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Poxleitner, Monika; Trommer, Gabriele; Lorenz, Patrick and Stibor, Herwig (2016): The effect of increased nitrogen load on phytoplankton in a phosphorus-limited lake. In: Freshwater Biology, Vol. 61, No. 11: pp. 1966-1980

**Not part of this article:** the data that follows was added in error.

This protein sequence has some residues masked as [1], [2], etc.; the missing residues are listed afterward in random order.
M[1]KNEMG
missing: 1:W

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Widespread use of artificial fertilisers and the burning of fossil fuels and/or biomass release a large amount of reactive nitrogen into the atmosphere. So far, the effects of increasing nitrogen deposition from the atmosphere have mainly been studied in nitrogen-limited limnic and marine systems. Interestingly, in phosphorus-limited lakes, additional nitrogen input might not affect phytoplankton biomass, but rather increase mainly the degree of phosphorus limitation. The resulting effects on plankton communities are difficult to predict and quantify. To estimate the effects of increasing nitrogen load on a spring phytoplankton community in a primarily phosphorus-limited system, a mesocosm experiment was performed in an oligotrophic lake, in which a gradient of six increasing nitrogen enrichment levels was applied. During the initial phytoplankton growth phase (spring bloom), molar, seston nitrogen:phosphorus ratios increased from 43 to 72 and carbon:phosphorus ratios from 328 to 542 with increasing nitrogen enrichment, indicating increased phosphorus limitation. Three commonly used phytoplankton biomass proxies (phytoplankton biovolume, chlorophyll a and particulate organic carbon) showed only minor responses to nitrogen enrichment. Different groups and species of phytoplankton varied in their responses to the nitrogen enrichment in both the growth phase (spring bloom) and the descending phase (clear water phase). Overall, we detected an effect of nitrogen enrichment on phytoplankton stoichiometry and community composition. The observed changes in the phytoplankton community combined with changes in abundances of heterotrophic nanoflagellates and ciliates indicate bottom-up driven alterations of the basal food web due to increased nitrogen loads.

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